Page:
Billecart-Salmon Cuvée Nicolas François Billecart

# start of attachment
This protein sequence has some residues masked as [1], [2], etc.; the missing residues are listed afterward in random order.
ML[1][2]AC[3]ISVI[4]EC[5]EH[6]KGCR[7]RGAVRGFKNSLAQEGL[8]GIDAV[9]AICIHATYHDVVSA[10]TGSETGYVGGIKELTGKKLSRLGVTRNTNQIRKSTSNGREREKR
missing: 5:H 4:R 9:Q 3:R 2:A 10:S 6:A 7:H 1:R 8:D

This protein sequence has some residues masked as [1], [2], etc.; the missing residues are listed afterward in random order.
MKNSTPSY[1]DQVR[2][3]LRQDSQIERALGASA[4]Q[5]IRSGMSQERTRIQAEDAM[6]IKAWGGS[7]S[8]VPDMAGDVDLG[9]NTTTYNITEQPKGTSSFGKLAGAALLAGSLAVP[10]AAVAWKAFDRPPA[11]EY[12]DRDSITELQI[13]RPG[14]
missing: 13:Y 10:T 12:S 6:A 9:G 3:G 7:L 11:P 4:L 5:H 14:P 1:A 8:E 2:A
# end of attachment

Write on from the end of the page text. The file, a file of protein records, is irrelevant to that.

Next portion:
Some champagnes volunteer their life story within seconds of first introductions, like overworked movie trailers that leave you fully convinced you’ve seen the film. Others churn in your consciousness for days, slowly unravelling their story long after the credits have rolled. My first introduction to NFB 2002 was four months before its release, when it emerged, blinking, into the stark daylight of Mareuil-sur-Aÿ from the depths of Billecart’s cellars. It squirmed, shocked, uncomfortable at first, then began to play an exhilarating script that held me captivated for a full half hour. As always, the greatness of Billecart is proclaimed not by impact or power, but by slowly rising complexity and profound chalk mineral presence. A hint of struck flint reduction makes way for the icy brightness of grapefruit zest, lemon, white peach, then the warmth of figs, and later, yellow summer fruits. A decade in the cellar has set down layers of toast and nuts, even wood spice. Refreshing acidity takes time to uncoil, and minerality rises slowly, super fine, confident and taut, surging on the finish in a cascade of chalk that lingers, undeterred, for minutes. There is nothing overt or glamorous about NFB 2002, yet its delightful poise and intricate craftsmanship clearly proclaim one of the great Billecarts of the modern era, taming the exuberance of 2002 with exacting skill. This is a champagne with many characters and subplots to reveal, to be enjoyed slowly in the presence of the most intimate company — and ideally not until it has rested at least another decade in the darkness. $165 at EpiQure (1998). 2002 landing soon.
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